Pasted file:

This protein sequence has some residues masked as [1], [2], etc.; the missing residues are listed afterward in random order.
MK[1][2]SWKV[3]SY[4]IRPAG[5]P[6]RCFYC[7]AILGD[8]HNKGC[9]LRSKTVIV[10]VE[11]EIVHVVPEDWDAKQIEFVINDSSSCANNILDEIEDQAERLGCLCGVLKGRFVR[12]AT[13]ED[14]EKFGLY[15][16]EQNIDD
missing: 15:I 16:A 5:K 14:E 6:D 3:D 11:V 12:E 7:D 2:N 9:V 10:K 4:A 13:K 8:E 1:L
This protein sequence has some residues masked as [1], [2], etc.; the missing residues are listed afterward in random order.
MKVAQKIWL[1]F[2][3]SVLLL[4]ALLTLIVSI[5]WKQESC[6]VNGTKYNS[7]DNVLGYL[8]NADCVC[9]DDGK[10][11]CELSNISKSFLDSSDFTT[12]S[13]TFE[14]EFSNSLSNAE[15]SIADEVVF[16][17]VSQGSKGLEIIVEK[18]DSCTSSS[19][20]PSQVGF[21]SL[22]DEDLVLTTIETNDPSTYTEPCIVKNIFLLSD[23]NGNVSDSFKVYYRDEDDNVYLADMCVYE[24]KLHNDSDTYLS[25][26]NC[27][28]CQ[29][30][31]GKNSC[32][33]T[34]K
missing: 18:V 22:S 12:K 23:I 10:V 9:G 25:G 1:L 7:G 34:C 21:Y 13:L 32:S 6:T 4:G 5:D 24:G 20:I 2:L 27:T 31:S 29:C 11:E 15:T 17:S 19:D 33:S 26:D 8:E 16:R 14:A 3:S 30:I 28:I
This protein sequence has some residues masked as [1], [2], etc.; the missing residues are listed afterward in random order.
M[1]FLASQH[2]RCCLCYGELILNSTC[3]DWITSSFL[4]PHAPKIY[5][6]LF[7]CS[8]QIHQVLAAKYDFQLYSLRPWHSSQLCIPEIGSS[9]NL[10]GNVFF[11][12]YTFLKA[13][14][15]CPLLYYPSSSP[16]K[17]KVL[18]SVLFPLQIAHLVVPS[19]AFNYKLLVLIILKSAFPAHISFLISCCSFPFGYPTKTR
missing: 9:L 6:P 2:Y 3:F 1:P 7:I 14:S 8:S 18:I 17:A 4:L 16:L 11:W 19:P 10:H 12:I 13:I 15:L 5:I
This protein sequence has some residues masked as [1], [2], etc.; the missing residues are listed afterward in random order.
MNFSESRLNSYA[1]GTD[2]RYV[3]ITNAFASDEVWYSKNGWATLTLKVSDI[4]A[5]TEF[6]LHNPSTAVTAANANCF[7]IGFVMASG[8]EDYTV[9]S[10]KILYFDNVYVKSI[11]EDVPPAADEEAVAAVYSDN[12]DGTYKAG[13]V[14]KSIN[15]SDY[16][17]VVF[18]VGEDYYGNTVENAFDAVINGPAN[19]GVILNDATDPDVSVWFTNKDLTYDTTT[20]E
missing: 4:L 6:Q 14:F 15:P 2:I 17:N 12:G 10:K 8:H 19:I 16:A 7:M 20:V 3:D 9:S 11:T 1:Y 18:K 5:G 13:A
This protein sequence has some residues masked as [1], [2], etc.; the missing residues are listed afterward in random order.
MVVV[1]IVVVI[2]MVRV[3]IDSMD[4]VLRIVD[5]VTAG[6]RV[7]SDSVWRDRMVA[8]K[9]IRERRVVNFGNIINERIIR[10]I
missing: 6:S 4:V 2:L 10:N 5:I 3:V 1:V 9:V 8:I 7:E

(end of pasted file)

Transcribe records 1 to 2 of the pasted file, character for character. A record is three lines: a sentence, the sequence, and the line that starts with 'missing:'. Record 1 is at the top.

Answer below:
This protein sequence has some residues masked as [1], [2], etc.; the missing residues are listed afterward in random order.
MK[1][2]SWKV[3]SY[4]IRPAG[5]P[6]RCFYC[7]AILGD[8]HNKGC[9]LRSKTVIV[10]VE[11]EIVHVVPEDWDAKQIEFVINDSSSCANNILDEIEDQAERLGCLCGVLKGRFVR[12]AT[13]ED[14]EKFGLY[15][16]EQNIDD
missing: 15:I 16:A 5:K 14:E 6:D 3:D 11:V 12:E 7:D 2:N 9:V 10:K 4:A 13:K 8:E 1:L
This protein sequence has some residues masked as [1], [2], etc.; the missing residues are listed afterward in random order.
MKVAQKIWL[1]F[2][3]SVLLL[4]ALLTLIVSI[5]WKQESC[6]VNGTKYNS[7]DNVLGYL[8]NADCVC[9]DDGK[10][11]CELSNISKSFLDSSDFTT[12]S[13]TFE[14]EFSNSLSNAE[15]SIADEVVF[16][17]VSQGSKGLEIIVEK[18]DSCTSSS[19][20]PSQVGF[21]SL[22]DEDLVLTTIETNDPSTYTEPCIVKNIFLLSD[23]NGNVSDSFKVYYRDEDDNVYLADMCVYE[24]KLHNDSDTYLS[25][26]NC[27][28]CQ[29][30][31]GKNSC[32][33]T[34]K
missing: 18:V 22:S 12:K 23:I 10:V 9:G 25:G 1:L 7:G 34:C 21:Y 13:L 32:S 6:T 4:G 5:D 24:G 20:I 2:L 27:T 31:S 29:C 11:E 15:T 17:S 19:D 33:S 26:D 8:E 16:R 14:A 3:S 30:I 28:I